In our daily clinical practice, our usual standard treatment inclusion criteria are a little bit different compared to our study, as we sometimes include patients with lower prognosis, especially those who refuse or are unfit for the surgery. The usual treatment strategy is to advocate a single-treatment session as the first choice and postpone the second injection for patients with a partial unsatisfactory response after at least 2 months of observation. This strategy guarantees good therapeutic effect and reduces the incidence of complications as well as the cost of treatment. Xu et al. reported that there was no significant statistical difference in the outcome of those patients treated with either one or two treatment sessions of a 1-month interval. They recommended one-session treatment strategy with at least 1-month follow-up before a possible second injection [32]; this is in agreement with other treatment strategies [8].

The clinical follow-up of our patients is usually obtained without imaging control. There were many imaging studies that reported no strong correlation between patient response and morphological changes on imaging; the patients may show significant clinical response with little or no changes in imaging. This confirms that the root ganglion compression is not the single cause of symptoms but the associated inflammatory reaction plays an important role in the pathogenesis of discal lumbosciatica [33]. We request follow-up MRI only in patients with worsening or changing symptoms to rule out the possibility of a septic discitis or the development of recent discal lesions at different levels. Studies that included both clinical and radiological follow-ups have reported a reduction of herniation volume in 63–96% of the patients at 6-month control [25, 34, 35, 36].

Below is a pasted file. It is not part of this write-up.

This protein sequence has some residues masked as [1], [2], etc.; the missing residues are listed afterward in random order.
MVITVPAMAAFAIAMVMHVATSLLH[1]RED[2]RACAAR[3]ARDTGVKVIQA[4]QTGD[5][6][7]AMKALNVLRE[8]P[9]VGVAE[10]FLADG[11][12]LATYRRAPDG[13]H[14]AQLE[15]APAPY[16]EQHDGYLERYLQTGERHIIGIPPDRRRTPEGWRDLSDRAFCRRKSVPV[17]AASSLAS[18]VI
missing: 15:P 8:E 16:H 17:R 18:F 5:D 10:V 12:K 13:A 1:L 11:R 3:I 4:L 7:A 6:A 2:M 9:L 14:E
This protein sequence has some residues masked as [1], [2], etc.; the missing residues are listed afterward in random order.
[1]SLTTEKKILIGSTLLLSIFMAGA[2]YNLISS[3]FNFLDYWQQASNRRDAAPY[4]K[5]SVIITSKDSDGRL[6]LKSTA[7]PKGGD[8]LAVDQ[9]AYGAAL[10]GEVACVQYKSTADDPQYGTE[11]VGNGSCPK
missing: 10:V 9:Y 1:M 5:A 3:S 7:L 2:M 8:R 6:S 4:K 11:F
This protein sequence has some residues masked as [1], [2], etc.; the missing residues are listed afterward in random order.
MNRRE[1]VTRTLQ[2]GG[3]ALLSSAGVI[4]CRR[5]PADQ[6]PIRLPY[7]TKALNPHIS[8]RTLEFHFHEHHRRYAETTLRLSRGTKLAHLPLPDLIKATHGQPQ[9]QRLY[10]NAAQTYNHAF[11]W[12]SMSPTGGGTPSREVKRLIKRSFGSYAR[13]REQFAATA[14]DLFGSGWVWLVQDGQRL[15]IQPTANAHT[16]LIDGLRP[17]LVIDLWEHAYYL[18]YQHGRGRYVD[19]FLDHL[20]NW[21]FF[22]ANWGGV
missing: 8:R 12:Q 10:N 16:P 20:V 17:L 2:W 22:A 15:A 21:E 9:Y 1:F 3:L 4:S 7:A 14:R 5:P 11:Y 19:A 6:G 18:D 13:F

The main limitations of our study were a relatively small series number and short follow-up period with lack of control group of patients. However, our study results are comparable to the results of larger series, longer-term follow-up, and controlled studies [8, 9]. The results are promising in view of minimally invasive, cost-effective, and safe procedure that can decrease the need for surgery.


Oxygen-ozone nucleolysis is a simple, cost-effective, and safe minimally invasive technique for the treatment of pain and disability due to contained and uncontained disc herniations, with a short recovery period. It can be considered as an intermediate treatment option between failed conservative treatment and surgery.


Compliance with ethical standards


No funding was received for this study.

Conflict of interest

The authors declare that they have no conflict of interest.

Ethical approval